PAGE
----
Coffee prices nearly double, with no relief in sight

Coffee prices are up because of rising demand, higher fuel costs. High coffee prices has roasters, retailers struggling to cover costs.

Andy Nelson/The Christian Science Monitor/File
Antonio Vargas Monge, an organic coffee grower and president of Asoprola, an association of organic coffee growers near El Carmen, Costa Rica, runs his hands through beans used for local consumption and not for export in this May 2007 file photo. In a year, the price of raw coffee beans has nearly doubled.

CHARLOTTE, N.C. – Coffee prices — from generic to specialty brews — have been ticking upward for over a year with no end in sight.

The price of a pound of raw coffee beans has almost doubled in 12 months. Now consumers are cutting back, roasters are struggling and retailers are scrambling to cover costs.

With rising food and fuel prices, coffee drinkers are left to make tough choices about their caffeine habits.

Christina Sleezer of Fort Mill, S.C., isn't willing to give up coffee, but something had to give, because "I've got to get gas in my car."

So Sleezer, who works in health care, switched her family of five to generic, store-brand coffee as the price of name brands rose.

She said she refuses to pay $13 for a large can of Folger's or Maxwell House coffee when it used to cost only $8 or $9.

Kraft Foods Inc., makers of Maxwell House, raised prices 22 percent in March. Other price increases came from J.M. Smucker Co., the maker of Folgers, and Starbucks Corp.

Even discount stores have raised prices. Costco's wholesale coffee costs increased about 25 percent over the past year. Retail prices have gone up 10 percent as a result.

Price increases are the result of higher demand worldwide. Coffee imports have increased by 23 percent over the last decade, according to data from the International Coffee Organization.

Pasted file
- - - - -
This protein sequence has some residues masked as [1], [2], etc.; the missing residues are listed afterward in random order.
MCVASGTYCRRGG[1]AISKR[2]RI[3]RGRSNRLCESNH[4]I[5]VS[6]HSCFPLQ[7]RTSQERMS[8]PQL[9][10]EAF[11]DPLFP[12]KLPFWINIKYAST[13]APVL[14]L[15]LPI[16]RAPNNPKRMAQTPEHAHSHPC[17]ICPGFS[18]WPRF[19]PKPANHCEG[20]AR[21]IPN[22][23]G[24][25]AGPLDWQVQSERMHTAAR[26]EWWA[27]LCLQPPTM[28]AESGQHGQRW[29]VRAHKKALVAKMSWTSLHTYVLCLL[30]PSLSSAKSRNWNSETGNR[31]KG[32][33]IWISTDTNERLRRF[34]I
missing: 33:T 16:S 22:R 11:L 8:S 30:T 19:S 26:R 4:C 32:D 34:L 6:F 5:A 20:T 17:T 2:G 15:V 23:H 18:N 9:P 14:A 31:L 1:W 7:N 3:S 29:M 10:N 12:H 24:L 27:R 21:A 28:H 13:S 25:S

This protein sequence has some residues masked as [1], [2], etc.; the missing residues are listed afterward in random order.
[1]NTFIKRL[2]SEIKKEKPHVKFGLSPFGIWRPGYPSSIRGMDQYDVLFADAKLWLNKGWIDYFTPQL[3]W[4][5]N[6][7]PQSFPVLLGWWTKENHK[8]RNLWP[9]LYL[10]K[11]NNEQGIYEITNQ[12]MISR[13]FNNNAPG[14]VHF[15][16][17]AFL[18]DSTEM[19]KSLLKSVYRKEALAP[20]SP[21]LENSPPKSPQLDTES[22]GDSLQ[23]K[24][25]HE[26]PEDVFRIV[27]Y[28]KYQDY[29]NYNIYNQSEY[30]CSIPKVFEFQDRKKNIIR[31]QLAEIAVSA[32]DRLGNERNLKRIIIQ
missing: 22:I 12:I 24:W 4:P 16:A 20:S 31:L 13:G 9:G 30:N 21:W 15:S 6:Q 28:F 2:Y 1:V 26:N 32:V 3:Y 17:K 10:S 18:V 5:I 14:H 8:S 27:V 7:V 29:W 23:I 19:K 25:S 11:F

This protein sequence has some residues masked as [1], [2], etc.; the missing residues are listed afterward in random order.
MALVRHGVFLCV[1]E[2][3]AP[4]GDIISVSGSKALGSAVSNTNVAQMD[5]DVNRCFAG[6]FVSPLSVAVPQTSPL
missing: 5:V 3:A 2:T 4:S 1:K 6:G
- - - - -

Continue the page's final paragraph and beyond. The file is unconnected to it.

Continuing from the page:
Meanwhile, coffee futures rose more than 50 percent in the past year.

"There's a world demand for better quality coffee," Dilworth Coffee's Don King said. "But then speculation multiplies it. ... What I hope is, somebody is going to lose their shirt."

Specialty roasters used to be the only group buying top-quality beans. King said that has changed over the past two decades.

"We've got the big guys in there buying the good stuff, too," King said.

High demand for quality coffee has made it difficult for smaller roasters and coffeehouses to survive.

Jackson's Java Coffee House in Charlotte has been roasting and selling coffee for more than 16 years. Seven years ago, the company opened a second location uptown.

"There have been dozens of coffee shops in Charlotte that have opened and closed," said owner Mike Jackson. "We're one of the few people who have been able to sort of last. With the prices and the costs, taxes — you name it — we're competing against corporate giants, and it's a little bit of 'Survivor.' "

The business, Jackson said, relies on customer loyalty.

"With us being a small sort of family — literally having customers that are still coming in from 16 years ago — we're real sensitive to raising prices, and they are, too," Jackson said.

Jackson said he was reluctant to pass rising costs to customers, but once the price of raw beans doubled, thecoffee shop was forced to. A pound of beans from Mexico now costs $11.95, and a pound from Jamaica was marked up to $39.95.

"People actually say, 'I'm surprised you didn't raise prices earlier, honestly,' " Jackson said.

Jay Gestwicki, another Charlotte-area roaster, doesn't expect prices to fall any time soon.

"The biggest thing is just planning for (high prices) to stay for a while — kind of like $4 gasoline," he said.

Prices may be higher, but both Gestwicki and King say sales have not dropped too much.

"People who like good coffee are going to have good coffee. People keep buying," King said.

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